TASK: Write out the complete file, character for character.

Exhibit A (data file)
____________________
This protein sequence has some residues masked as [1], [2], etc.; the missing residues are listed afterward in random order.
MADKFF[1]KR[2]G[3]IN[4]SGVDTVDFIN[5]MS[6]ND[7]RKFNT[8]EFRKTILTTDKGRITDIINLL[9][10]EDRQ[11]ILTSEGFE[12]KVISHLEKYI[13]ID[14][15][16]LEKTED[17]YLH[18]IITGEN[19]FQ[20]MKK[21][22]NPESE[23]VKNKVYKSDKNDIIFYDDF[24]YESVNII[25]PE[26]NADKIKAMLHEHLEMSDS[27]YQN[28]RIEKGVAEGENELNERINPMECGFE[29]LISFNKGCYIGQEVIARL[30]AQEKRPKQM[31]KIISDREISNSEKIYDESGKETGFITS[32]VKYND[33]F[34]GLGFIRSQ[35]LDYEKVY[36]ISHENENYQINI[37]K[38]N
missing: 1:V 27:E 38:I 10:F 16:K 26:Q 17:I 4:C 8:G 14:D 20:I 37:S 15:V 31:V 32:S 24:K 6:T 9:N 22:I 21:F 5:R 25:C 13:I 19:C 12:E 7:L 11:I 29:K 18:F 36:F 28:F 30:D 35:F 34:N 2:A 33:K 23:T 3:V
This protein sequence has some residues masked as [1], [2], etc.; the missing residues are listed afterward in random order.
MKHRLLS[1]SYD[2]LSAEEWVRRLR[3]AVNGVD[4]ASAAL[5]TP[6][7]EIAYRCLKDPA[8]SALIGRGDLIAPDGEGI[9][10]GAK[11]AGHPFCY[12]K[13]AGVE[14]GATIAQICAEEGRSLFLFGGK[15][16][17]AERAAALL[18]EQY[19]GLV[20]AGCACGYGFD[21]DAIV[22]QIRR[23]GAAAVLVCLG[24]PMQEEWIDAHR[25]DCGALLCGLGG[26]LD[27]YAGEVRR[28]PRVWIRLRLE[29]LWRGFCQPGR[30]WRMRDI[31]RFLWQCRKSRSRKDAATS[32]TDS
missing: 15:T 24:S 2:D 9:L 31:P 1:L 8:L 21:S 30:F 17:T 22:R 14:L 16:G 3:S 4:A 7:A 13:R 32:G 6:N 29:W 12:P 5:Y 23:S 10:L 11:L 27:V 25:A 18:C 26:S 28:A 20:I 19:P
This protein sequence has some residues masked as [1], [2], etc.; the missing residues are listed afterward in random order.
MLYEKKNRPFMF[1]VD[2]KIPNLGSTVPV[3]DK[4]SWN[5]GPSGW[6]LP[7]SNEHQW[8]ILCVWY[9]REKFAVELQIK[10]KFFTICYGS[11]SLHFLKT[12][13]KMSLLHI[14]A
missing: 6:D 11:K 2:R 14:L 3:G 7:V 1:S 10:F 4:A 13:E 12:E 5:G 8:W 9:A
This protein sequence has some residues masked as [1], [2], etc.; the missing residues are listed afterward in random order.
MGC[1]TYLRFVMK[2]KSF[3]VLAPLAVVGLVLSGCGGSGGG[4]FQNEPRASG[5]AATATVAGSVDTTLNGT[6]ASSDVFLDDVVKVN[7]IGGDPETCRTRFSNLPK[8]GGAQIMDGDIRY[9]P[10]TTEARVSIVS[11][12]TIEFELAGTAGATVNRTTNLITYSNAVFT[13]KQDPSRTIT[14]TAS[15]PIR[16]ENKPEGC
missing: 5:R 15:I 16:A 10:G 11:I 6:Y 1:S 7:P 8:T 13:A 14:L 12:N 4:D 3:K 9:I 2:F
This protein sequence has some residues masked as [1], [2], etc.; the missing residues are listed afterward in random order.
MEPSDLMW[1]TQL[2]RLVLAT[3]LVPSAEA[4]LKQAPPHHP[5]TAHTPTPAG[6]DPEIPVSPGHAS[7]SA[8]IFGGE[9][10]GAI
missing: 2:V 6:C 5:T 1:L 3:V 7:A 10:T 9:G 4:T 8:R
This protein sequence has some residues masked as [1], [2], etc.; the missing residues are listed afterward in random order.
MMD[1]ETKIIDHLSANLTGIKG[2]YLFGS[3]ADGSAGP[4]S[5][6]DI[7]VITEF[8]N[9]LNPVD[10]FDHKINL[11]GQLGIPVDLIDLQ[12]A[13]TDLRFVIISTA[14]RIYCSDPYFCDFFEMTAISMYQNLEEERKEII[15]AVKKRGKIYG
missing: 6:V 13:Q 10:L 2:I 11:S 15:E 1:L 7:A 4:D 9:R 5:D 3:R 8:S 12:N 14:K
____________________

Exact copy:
This protein sequence has some residues masked as [1], [2], etc.; the missing residues are listed afterward in random order.
MADKFF[1]KR[2]G[3]IN[4]SGVDTVDFIN[5]MS[6]ND[7]RKFNT[8]EFRKTILTTDKGRITDIINLL[9][10]EDRQ[11]ILTSEGFE[12]KVISHLEKYI[13]ID[14][15][16]LEKTED[17]YLH[18]IITGEN[19]FQ[20]MKK[21][22]NPESE[23]VKNKVYKSDKNDIIFYDDF[24]YESVNII[25]PE[26]NADKIKAMLHEHLEMSDS[27]YQN[28]RIEKGVAEGENELNERINPMECGFE[29]LISFNKGCYIGQEVIARL[30]AQEKRPKQM[31]KIISDREISNSEKIYDESGKETGFITS[32]VKYND[33]F[34]GLGFIRSQ[35]LDYEKVY[36]ISHENENYQINI[37]K[38]N
missing: 1:V 27:E 38:I 10:F 16:K 26:Q 17:I 4:C 8:G 14:D 20:I 37:S 15:V 31:V 32:S 24:K 6:T 9:N 22:I 21:F 5:R 25:C 13:I 19:C 12:E 7:L 11:I 29:K 18:F 36:F 28:F 30:D 35:F 34:N 2:A 33:K 23:T 3:V
This protein sequence has some residues masked as [1], [2], etc.; the missing residues are listed afterward in random order.
MKHRLLS[1]SYD[2]LSAEEWVRRLR[3]AVNGVD[4]ASAAL[5]TP[6][7]EIAYRCLKDPA[8]SALIGRGDLIAPDGEGI[9][10]GAK[11]AGHPFCY[12]K[13]AGVE[14]GATIAQICAEEGRSLFLFGGK[15][16][17]AERAAALL[18]EQY[19]GLV[20]AGCACGYGFD[21]DAIV[22]QIRR[23]GAAAVLVCLG[24]PMQEEWIDAHR[25]DCGALLCGLGG[26]LD[27]YAGEVRR[28]PRVWIRLRLE[29]LWRGFCQPGR[30]WRMRDI[31]RFLWQCRKSRSRKDAATS[32]TDS
missing: 15:T 24:S 2:D 9:L 31:P 1:L 8:L 21:S 30:F 17:T 22:R 14:L 16:G 3:S 4:A 7:A 13:R 32:G 6:N 29:W 12:P 5:Y 23:S 10:L 11:L 27:V 25:A 18:C 26:S 28:A 20:I 19:P
This protein sequence has some residues masked as [1], [2], etc.; the missing residues are listed afterward in random order.
MLYEKKNRPFMF[1]VD[2]KIPNLGSTVPV[3]DK[4]SWN[5]GPSGW[6]LP[7]SNEHQW[8]ILCVWY[9]REKFAVELQIK[10]KFFTICYGS[11]SLHFLKT[12][13]KMSLLHI[14]A
missing: 6:D 11:K 2:R 14:L 3:G 7:V 1:S 10:F 4:A 13:E 12:E 5:G 8:W 9:A
This protein sequence has some residues masked as [1], [2], etc.; the missing residues are listed afterward in random order.
MGC[1]TYLRFVMK[2]KSF[3]VLAPLAVVGLVLSGCGGSGGG[4]FQNEPRASG[5]AATATVAGSVDTTLNGT[6]ASSDVFLDDVVKVN[7]IGGDPETCRTRFSNLPK[8]GGAQIMDGDIRY[9]P[10]TTEARVSIVS[11][12]TIEFELAGTAGATVNRTTNLITYSNAVFT[13]KQDPSRTIT[14]TAS[15]PIR[16]ENKPEGC
missing: 5:R 15:I 16:A 10:G 11:I 6:Y 1:S 7:P 8:T 13:A 14:L 12:N 4:D 3:K 9:I 2:F
This protein sequence has some residues masked as [1], [2], etc.; the missing residues are listed afterward in random order.
MEPSDLMW[1]TQL[2]RLVLAT[3]LVPSAEA[4]LKQAPPHHP[5]TAHTPTPAG[6]DPEIPVSPGHAS[7]SA[8]IFGGE[9][10]GAI
missing: 2:V 6:C 5:T 1:L 3:V 7:A 10:T 9:G 4:T 8:R
This protein sequence has some residues masked as [1], [2], etc.; the missing residues are listed afterward in random order.
MMD[1]ETKIIDHLSANLTGIKG[2]YLFGS[3]ADGSAGP[4]S[5][6]DI[7]VITEF[8]N[9]LNPVD[10]FDHKINL[11]GQLGIPVDLIDLQ[12]A[13]TDLRFVIISTA[14]RIYCSDPYFCDFFEMTAISMYQNLEEERKEII[15]AVKKRGKIYG
missing: 6:V 13:Q 10:L 2:I 11:S 15:E 1:L 7:A 4:D 9:R 5:D 3:R 8:S 12:N 14:K